AIG's Bonus Unit Now in IRS's Sights (WSJ)
""Some of the same banks that got government-funded payouts to settle contracts with American International Group Inc. also turned to the insurer for help cutting their income taxes in the U.S. and Europe, according to court records and people familiar with the business.
The Internal Revenue Service is challenging some of the tax deals structured by AIG Financial Products Corp., the same unit of the New York company that has caused political ire over $165 million in employee bonuses.
The company paid $61 million last year in disputed taxes stemming from the deals but sued the U.S. government last month in federal court in New York, seeking a refund, according to filings in the case."
Geithner Finds Government Strength In Oddest of Places (NYT)
To the quote:
"He said it was a "terrible, tragic thing" that the government did not have better tools, such as the power to take over major firms, when the credit crisis accelerated last fall. "Our system basically failed its most fundamental test," Mr. Geithner told the conference, which was sponsored by The Wall Street Journal. "It was too fragile.""
I offer that the government's inability to take over major firms, regardless of the crisis at hand, is precisely what affords our system its strength.
Stiglitz Critical Of Geithner's PPIP (Reuters)
This is bound to be the academic topic of the year, so it makes sense that we'd have a Nobel-prize winning economist leading the pack. To point: Stiglitz is concerned for the American taxpayer, calling the plan "robbery" (graceful, Stigz) - apparently not a fan of the government propping up 90% of the cash for the recovery efforts.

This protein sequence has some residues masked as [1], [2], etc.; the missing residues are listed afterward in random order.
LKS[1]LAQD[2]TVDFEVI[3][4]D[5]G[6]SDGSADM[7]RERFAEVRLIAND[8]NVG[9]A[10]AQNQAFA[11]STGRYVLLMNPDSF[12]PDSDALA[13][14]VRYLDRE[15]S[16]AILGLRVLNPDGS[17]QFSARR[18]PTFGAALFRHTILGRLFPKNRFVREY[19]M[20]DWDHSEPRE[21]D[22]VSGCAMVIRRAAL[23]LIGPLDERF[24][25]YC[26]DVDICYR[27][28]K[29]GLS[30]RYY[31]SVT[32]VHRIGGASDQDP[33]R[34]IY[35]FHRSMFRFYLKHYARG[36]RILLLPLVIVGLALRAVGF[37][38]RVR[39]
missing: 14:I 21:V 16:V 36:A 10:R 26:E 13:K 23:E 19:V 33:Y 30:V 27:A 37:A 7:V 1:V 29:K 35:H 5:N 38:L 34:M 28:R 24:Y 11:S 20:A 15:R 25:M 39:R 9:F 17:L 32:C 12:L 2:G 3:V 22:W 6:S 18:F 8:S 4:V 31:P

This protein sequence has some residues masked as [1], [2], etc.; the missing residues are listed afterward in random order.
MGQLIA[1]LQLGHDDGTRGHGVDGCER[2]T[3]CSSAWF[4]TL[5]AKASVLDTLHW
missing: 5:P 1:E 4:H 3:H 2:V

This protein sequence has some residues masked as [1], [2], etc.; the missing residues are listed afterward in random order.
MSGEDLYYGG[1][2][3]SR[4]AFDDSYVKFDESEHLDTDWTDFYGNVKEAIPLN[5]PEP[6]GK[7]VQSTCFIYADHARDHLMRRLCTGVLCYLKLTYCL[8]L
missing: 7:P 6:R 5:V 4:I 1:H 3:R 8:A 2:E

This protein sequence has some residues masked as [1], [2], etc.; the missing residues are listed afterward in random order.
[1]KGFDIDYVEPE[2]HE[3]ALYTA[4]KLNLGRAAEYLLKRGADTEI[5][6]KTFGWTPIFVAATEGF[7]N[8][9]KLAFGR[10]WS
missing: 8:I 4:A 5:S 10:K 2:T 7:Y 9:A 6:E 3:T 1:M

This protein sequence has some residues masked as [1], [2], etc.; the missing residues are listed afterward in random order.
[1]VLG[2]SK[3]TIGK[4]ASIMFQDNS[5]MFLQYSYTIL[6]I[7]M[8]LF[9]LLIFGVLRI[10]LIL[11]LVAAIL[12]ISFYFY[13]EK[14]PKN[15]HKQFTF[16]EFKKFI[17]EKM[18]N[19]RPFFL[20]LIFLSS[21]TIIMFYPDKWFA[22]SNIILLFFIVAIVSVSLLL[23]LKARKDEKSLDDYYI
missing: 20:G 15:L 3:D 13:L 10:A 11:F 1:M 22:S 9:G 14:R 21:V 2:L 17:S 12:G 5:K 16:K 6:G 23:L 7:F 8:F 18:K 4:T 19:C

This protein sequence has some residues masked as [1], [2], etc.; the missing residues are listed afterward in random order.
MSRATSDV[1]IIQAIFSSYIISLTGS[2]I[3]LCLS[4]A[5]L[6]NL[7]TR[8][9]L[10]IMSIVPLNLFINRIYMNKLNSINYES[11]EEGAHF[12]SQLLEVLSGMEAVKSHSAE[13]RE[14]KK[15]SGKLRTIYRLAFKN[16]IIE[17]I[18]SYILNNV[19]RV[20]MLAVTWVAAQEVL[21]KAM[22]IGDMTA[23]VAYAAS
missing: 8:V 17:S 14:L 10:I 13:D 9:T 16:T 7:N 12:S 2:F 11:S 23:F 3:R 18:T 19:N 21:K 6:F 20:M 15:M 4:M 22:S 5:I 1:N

"The U.S. government is basically using the taxpayer to guarantee against downside risk on the value of these assets, while giving the upside, or potential profits, to private investors, he said."
Deutsche and Credit Suisse Of To Strong Start (Bloomberg)
In what's quickly becoming "See, we're still okay" press releases, I'm sure you're all overcome with joy to learn DB and CS are still breathing, and really doing pretty well this quarter.
Welcome Back To The 80's (Bloomberg)
"Wall Street bond trading is heading back to the 1980s, when private partnerships and independent firms dominated the market."
"Smaller firms are emerging from the wreckage of the world's largest financial companies, which are conserving capital following more than $1.2 trillion of writedowns and credit losses since the start of 2007. They're luring traders with a shot at $500,000 commissions for two days' work as banks that accepted federal bailouts retrench and slash bonuses.
If Goldman Returns Aid, Will Others? (NYT)
Sorkin: "So here's something else to ponder: Goldman Sachs is planning to give back its TARP money soon. Very soon, actually -- ideally within the next month, according to people involved in the process. That's a much quicker timetable than the end-of-year goal previously set out by Lloyd C. Blankfein, Goldman Sachs's chief executive. As taxpayers, we should be thrilled that Goldman is going to quickly pay back the $10 billion it was given last October, right?"
Update, 10AM: Bernstein, Rosenberg Plan to Leave Bank of America (Bloomberg)
Richard Bernstein, chief investment strategist, and David Rosenberg, the chief North American economist, plan to leave Bank of America Corp. within two months, a company spokeswoman said.
Bernstein, 50, will start his own money management company after leaving on April 15, and Rosenberg, a native of Canada who plans to leave on May 11, will join Gluskin Sheff & Associates in Toronto, said a person familiar with the decisions. Bank of America spokeswoman Susan McCabe confirmed the departures.